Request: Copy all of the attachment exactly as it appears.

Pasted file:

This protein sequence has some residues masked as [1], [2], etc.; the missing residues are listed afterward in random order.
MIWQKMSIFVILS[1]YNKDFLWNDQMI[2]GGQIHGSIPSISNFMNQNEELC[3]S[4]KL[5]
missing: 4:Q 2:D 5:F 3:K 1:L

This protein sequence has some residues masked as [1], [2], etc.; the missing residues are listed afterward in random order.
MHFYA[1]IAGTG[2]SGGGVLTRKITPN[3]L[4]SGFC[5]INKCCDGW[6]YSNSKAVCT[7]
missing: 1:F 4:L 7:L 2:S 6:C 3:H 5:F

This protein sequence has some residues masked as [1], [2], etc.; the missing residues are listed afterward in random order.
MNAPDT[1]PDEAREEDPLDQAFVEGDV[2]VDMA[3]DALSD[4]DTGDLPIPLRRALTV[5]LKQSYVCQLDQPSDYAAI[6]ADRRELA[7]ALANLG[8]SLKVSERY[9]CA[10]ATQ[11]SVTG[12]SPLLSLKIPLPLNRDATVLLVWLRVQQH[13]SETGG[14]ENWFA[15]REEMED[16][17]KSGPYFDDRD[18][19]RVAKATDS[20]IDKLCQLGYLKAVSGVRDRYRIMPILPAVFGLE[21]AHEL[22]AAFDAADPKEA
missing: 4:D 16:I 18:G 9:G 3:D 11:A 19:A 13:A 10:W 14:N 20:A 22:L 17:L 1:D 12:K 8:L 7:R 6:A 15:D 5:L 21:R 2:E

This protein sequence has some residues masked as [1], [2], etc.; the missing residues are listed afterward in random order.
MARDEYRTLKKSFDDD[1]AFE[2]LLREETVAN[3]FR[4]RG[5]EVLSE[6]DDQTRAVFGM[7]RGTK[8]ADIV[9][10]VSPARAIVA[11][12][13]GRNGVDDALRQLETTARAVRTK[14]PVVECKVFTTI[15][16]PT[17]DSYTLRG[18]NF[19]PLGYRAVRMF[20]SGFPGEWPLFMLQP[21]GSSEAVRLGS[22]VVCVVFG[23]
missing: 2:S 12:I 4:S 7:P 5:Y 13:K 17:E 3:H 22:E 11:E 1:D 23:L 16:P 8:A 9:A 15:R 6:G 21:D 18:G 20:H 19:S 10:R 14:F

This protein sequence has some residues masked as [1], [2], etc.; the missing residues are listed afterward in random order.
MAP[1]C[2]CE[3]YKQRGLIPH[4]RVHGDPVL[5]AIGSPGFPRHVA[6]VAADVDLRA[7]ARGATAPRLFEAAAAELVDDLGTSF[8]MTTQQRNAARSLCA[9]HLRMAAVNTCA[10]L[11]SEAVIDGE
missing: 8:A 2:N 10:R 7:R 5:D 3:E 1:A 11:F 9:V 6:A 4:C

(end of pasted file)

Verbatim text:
This protein sequence has some residues masked as [1], [2], etc.; the missing residues are listed afterward in random order.
MIWQKMSIFVILS[1]YNKDFLWNDQMI[2]GGQIHGSIPSISNFMNQNEELC[3]S[4]KL[5]
missing: 4:Q 2:D 5:F 3:K 1:L

This protein sequence has some residues masked as [1], [2], etc.; the missing residues are listed afterward in random order.
MHFYA[1]IAGTG[2]SGGGVLTRKITPN[3]L[4]SGFC[5]INKCCDGW[6]YSNSKAVCT[7]
missing: 1:F 4:L 7:L 2:S 6:C 3:H 5:F

This protein sequence has some residues masked as [1], [2], etc.; the missing residues are listed afterward in random order.
MNAPDT[1]PDEAREEDPLDQAFVEGDV[2]VDMA[3]DALSD[4]DTGDLPIPLRRALTV[5]LKQSYVCQLDQPSDYAAI[6]ADRRELA[7]ALANLG[8]SLKVSERY[9]CA[10]ATQ[11]SVTG[12]SPLLSLKIPLPLNRDATVLLVWLRVQQH[13]SETGG[14]ENWFA[15]REEMED[16][17]KSGPYFDDRD[18][19]RVAKATDS[20]IDKLCQLGYLKAVSGVRDRYRIMPILPAVFGLE[21]AHEL[22]AAFDAADPKEA
missing: 4:D 16:I 18:G 9:G 3:D 11:A 19:A 13:A 10:W 14:N 20:A 22:L 17:L 1:D 12:K 8:L 7:R 6:A 15:D 5:L 21:R 2:E

This protein sequence has some residues masked as [1], [2], etc.; the missing residues are listed afterward in random order.
MARDEYRTLKKSFDDD[1]AFE[2]LLREETVAN[3]FR[4]RG[5]EVLSE[6]DDQTRAVFGM[7]RGTK[8]ADIV[9][10]VSPARAIVA[11][12][13]GRNGVDDALRQLETTARAVRTK[14]PVVECKVFTTI[15][16]PT[17]DSYTLRG[18]NF[19]PLGYRAVRMF[20]SGFPGEWPLFMLQP[21]GSSEAVRLGS[22]VVCVVFG[23]
missing: 2:S 12:I 4:S 7:P 5:Y 13:K 17:E 3:H 22:E 11:E 1:D 23:L 16:P 8:A 9:A 15:R 6:G 21:D 18:G 20:H 19:S 10:R 14:F

This protein sequence has some residues masked as [1], [2], etc.; the missing residues are listed afterward in random order.
MAP[1]C[2]CE[3]YKQRGLIPH[4]RVHGDPVL[5]AIGSPGFPRHVA[6]VAADVDLRA[7]ARGATAPRLFEAAAAELVDDLGTSF[8]MTTQQRNAARSLCA[9]HLRMAAVNTCA[10]L[11]SEAVIDGE
missing: 8:A 2:N 10:R 7:R 5:D 3:E 1:A 11:F 9:V 6:A 4:C